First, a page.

Microkinetic Model for pH- and Potential-Dependent Oxygen Evolution During Water Splitting on Fe-Doped beta-NiOOH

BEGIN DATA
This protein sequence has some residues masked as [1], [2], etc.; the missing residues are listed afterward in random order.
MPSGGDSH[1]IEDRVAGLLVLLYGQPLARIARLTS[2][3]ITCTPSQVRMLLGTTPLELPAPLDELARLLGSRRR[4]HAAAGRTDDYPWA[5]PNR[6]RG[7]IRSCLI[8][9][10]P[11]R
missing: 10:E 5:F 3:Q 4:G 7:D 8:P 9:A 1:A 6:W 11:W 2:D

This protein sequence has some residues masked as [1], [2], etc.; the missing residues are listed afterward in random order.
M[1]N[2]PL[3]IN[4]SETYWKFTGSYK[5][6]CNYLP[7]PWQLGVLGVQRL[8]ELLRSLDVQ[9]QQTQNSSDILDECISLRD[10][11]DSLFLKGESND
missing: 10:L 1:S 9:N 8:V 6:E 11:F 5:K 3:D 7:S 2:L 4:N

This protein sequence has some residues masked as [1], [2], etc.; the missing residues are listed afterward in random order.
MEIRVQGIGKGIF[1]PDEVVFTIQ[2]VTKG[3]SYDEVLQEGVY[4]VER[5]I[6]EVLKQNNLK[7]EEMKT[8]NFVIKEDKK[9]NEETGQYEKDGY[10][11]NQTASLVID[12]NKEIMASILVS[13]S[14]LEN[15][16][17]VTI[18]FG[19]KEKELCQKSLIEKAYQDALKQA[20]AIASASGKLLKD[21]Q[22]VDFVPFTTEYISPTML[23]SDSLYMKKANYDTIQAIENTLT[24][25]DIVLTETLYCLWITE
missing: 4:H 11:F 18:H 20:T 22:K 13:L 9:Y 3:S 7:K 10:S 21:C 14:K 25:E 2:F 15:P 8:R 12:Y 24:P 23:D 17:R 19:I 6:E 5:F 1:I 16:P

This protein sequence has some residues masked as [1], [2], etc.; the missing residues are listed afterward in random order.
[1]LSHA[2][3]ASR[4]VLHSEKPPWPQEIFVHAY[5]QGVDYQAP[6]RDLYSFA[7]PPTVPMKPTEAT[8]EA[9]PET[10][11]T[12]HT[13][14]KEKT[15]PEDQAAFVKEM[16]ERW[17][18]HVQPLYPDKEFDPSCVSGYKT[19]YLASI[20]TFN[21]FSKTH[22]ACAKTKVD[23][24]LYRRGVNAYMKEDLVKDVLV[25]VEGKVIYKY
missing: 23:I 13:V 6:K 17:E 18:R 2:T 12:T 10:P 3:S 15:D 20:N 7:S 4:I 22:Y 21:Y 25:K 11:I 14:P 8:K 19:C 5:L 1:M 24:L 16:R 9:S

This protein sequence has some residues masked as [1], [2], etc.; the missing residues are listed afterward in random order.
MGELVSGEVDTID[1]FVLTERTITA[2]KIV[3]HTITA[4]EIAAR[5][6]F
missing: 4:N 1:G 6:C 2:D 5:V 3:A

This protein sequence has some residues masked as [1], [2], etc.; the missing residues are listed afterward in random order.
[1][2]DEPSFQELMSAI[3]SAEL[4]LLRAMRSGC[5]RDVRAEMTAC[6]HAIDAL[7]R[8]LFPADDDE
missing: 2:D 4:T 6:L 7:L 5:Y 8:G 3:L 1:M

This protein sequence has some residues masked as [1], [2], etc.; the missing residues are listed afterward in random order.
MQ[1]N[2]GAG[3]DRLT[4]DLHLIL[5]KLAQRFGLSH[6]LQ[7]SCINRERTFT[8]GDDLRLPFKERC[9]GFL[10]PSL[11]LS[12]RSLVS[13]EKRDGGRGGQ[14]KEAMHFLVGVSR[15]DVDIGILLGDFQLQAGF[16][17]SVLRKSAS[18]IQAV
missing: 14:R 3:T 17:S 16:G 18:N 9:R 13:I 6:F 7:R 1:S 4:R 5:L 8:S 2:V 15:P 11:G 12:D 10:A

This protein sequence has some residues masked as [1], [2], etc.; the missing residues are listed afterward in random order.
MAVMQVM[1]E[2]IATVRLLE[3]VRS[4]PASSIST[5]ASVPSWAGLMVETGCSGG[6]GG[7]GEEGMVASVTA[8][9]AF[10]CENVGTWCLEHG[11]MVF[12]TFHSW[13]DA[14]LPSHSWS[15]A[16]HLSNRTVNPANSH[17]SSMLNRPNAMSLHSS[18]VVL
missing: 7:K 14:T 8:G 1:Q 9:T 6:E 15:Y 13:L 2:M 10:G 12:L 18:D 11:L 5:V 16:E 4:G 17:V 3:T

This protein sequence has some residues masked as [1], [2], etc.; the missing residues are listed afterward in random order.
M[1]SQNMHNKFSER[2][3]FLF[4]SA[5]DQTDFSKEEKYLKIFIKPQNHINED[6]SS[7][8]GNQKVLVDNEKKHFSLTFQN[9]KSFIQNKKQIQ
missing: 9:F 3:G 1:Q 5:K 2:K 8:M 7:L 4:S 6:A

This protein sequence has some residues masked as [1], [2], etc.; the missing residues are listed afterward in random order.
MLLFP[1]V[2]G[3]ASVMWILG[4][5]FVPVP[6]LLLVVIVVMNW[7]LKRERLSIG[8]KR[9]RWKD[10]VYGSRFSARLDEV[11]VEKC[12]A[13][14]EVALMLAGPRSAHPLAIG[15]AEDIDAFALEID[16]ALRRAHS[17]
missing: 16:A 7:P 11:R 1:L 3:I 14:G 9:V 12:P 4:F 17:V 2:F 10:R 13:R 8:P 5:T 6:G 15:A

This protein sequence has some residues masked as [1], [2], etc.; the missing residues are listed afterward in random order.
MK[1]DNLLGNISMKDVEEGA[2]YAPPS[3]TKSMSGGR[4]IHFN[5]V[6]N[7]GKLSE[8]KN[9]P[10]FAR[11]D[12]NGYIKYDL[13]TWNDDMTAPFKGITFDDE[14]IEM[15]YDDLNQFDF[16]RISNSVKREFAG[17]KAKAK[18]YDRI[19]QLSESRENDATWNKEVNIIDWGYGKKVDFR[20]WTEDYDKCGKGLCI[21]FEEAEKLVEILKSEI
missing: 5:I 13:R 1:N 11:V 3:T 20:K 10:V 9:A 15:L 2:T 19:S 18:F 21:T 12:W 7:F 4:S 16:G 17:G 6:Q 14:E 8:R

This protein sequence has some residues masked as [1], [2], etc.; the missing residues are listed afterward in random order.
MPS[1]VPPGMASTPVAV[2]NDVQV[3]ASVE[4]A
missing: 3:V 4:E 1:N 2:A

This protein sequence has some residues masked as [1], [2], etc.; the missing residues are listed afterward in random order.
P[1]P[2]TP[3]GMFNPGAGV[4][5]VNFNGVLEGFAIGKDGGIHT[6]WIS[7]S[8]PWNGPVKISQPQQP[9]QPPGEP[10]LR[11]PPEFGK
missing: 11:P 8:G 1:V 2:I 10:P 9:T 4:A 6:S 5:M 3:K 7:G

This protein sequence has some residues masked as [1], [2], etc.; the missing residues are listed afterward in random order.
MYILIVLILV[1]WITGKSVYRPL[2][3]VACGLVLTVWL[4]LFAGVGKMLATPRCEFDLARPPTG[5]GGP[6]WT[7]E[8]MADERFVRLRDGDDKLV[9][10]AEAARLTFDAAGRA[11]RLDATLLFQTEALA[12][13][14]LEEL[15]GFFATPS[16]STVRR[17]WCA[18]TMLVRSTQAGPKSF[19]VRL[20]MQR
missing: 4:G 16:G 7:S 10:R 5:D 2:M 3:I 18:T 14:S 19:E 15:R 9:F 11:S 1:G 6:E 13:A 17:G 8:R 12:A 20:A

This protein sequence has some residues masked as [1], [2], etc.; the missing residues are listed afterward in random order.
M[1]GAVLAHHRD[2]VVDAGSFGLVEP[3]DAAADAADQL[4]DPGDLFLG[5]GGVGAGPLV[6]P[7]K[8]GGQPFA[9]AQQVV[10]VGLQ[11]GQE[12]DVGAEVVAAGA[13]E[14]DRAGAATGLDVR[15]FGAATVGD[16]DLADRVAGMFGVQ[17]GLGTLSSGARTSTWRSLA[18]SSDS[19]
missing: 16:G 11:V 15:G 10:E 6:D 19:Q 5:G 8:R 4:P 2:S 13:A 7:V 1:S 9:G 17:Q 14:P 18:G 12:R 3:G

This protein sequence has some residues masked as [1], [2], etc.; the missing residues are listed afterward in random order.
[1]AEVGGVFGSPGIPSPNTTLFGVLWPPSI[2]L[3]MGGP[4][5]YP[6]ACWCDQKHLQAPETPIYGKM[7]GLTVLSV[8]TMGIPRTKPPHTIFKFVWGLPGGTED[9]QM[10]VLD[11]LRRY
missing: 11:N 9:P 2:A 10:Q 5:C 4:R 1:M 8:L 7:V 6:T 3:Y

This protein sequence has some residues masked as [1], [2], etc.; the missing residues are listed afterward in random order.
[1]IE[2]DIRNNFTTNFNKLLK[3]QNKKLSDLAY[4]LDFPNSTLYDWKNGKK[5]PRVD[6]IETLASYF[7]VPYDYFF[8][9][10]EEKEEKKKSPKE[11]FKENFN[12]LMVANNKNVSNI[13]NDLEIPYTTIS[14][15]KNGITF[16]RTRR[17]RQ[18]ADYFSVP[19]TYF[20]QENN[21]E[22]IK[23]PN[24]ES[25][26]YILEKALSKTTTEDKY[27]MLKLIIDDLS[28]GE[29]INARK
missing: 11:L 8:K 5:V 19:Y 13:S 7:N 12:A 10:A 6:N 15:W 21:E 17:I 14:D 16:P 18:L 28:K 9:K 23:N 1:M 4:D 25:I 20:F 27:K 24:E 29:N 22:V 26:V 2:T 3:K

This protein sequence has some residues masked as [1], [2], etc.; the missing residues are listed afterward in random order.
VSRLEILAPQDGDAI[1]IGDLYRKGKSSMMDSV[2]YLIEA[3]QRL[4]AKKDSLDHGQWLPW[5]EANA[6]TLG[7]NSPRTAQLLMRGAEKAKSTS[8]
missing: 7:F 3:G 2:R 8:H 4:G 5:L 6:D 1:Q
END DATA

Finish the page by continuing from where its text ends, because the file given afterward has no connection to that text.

Electrochemical water splitting using excess renewable electricity is a CO2-free synthesis route for sustainable hydrogen production and a renewable-energy storage strategy. Electrolyte pH and electrode potential are key reactor operating conditions used to tune water-splitting kinetics whose influence remains incompletely understood. Here, we develop a microkinetic model, based on the Marcus theory of electron transfer, to predict the anodic oxygen-evolution-reaction (OER) current density (water-splitting rate) as a function of solution pH and electrode potential. Our model offers startling new insights into OER kinetics on Fe-doped -nickel oxyhydroxide (-NiOOH), a promising, inexpensive candidate for electrocatalyzing the OER, under alkaline solution conditions. Only four fitting parameters with clearly defined physical meaning – reorganization free energies (λ) for H+- and OH--based reactions and work terms (w) for transporting H+/OH- ions and water from the bulk solution to the electrocatalyst surface – are required to reproduce experimental polarization curves (i.e., current-density vs. potential plots) at multiple alkaline pHs. The inclusion of work terms renders multiple steps rate-determining for the OER. The predicted λ_(H^+ )= 0.744 eV is much smaller than λ_(〖OH〗^- )= 2.474 eV, and w_ions= 0.607 eV is much larger than w_water= 0.065 eV, suggesting that the OER occurs primarily but not exclusively via water oxidation, rather than hydroxide oxidation, even under alkaline conditions. We show unequivocally that hydroxide oxidation also must occur as a minor channel, as accurate reproduction of polarization curves is impossible without it. We conclusively demonstrate the need to use the reversible, rather than the standard, hydrogen electrode as a reference in microkinetic models. Moreover, we deduce that the electrocatalyst surface is positively charged, contrary to inferences made in previous reports. Finally, we predict the following properties for the OER under high overpotential (≳0.3 V) conditions on Fe-doped -NiOOH: a Tafel slope of ~76 mV/decade, an effective charge transfer coefficient of 0.77, and an exchange current density of 3.5 A/cm2 rivaling that of RuO2, one of the best noble-metal-containing water-splitting electrocatalysts. Our work substantially deepens the mechanistic understanding of water-splitting kinetics on inexpensive iron/nickel-oxyhydroxide-based electrocatalysts, which may help optimize operating conditions for their widespread deployment.